I'm trying to get audio data from an ADC connected to an Arduino into a host PC. I've done some digging and found LUFA, which I think Arduino uses under the hood. Is it possible to use the Arduino as a USB device, and if so, are there any examples? Thanks!

  • For those Arduinos which use general purpose microcontrollers for their USB interface, yes, you can reprogram them. But what data rate do you need to move? An ATmega based Arduino tends to imply a moderate one, and if you don't need to put it directly into the PC's unmodified audio stack, you can probably just crank the serial channel to maximum baud rate and push your data that way, with a lot less work. One where the USB comes direct from the sketch processor - either a Leonardo or one of the ARM-based boards - would probably be most capable. – Chris Stratton Aug 1 '14 at 18:03
  • 1
    Do you want to have it be a HID device or is serial to audio fine? It might be cheaper to buy something designed for this and prebuilt... anyway no, Arduino doesn't use LUFA. It uses a similar firmware for the serial connection. – Anonymous Penguin Aug 1 '14 at 18:26
  • I need it to appear as a USB Class Audio device so that it can interact with pre-existing OS drivers. – crocboy Aug 1 '14 at 18:29
  • I'd assume this would require me to do some low-level stuff – crocboy Aug 1 '14 at 18:29
  • Someone has done 10-bit 16 Ksps stereo with a Leonardo: forum.arduino.cc/index.php?topic=208140.0 – Chris Stratton Aug 1 '14 at 19:00

LUFA is used for the USB to serial firmware on the separate USB-serial bridge AVR found on Uno and newer Megas. The firmware is compiled using a supplied makefile. Otherwise LUFA isn't used by Arduino.

But LUFA is probably the right choice if you want to make a USB audio device. It comes with examples of both input and output audio devices. But you will have to compile using the supplied makefile, unless you are really ninja. On a Linux distro it's easy - don't know about other OS'es.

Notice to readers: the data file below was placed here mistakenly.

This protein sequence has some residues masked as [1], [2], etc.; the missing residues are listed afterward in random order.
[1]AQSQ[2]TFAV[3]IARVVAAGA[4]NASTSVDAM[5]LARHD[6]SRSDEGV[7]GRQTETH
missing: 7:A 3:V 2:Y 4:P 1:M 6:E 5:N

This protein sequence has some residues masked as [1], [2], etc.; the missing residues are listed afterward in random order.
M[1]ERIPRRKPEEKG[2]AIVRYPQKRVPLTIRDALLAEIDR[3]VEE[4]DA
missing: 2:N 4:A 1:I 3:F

The demo "Audio Input Device Demo" comes with LUFA and is ompatible with the atmega32u4 used on Leonardo. It can be set up to sample analog input and send it to the pc. From the documentation:

On start-up the system will automatically enumerate and function as a USB microphone. By default, the demo will produce a square wave test tone when the board button is pressed. If USE_TEST_TONE is not defined in the project makefile, incoming audio from the ADC channel 1 will be sampled and sent to the host computer instead.


I am confused on what your end purpose is. do you want something that works or you want to make a project for self-learning purpose.

For ready-made products that you can buy, if you want the PC to be able to input and output sound, there are hundreds models of a) sound card plug into PC b) external sound card link to PC via USB cable They ranges from a few USD to 50 to 200 with huge range of performance in terms of sampling rate and number of bits (low noise).

Ardu build-in ADC is 10 to 12 bits. These card are 16 to 24 bits.

See http://www.bestbuy.com/site/computer-cards-components/sound-cards/abcat0507003.c?id=abcat0507003

24 bits 116 dB SNR very low noise http://us.creative.com/p/sound-blaster/sound-blaster-z

I used them as test instrument for commercial/university projects with success.

I saw on TV news that same setup (high bit card, at -110dB or lower noise level) used in the underwater signal search for MH370 down plane months ago.

Your Answer

By clicking “Post Your Answer”, you agree to our terms of service, privacy policy and cookie policy

Not the answer you're looking for? Browse other questions tagged or ask your own question.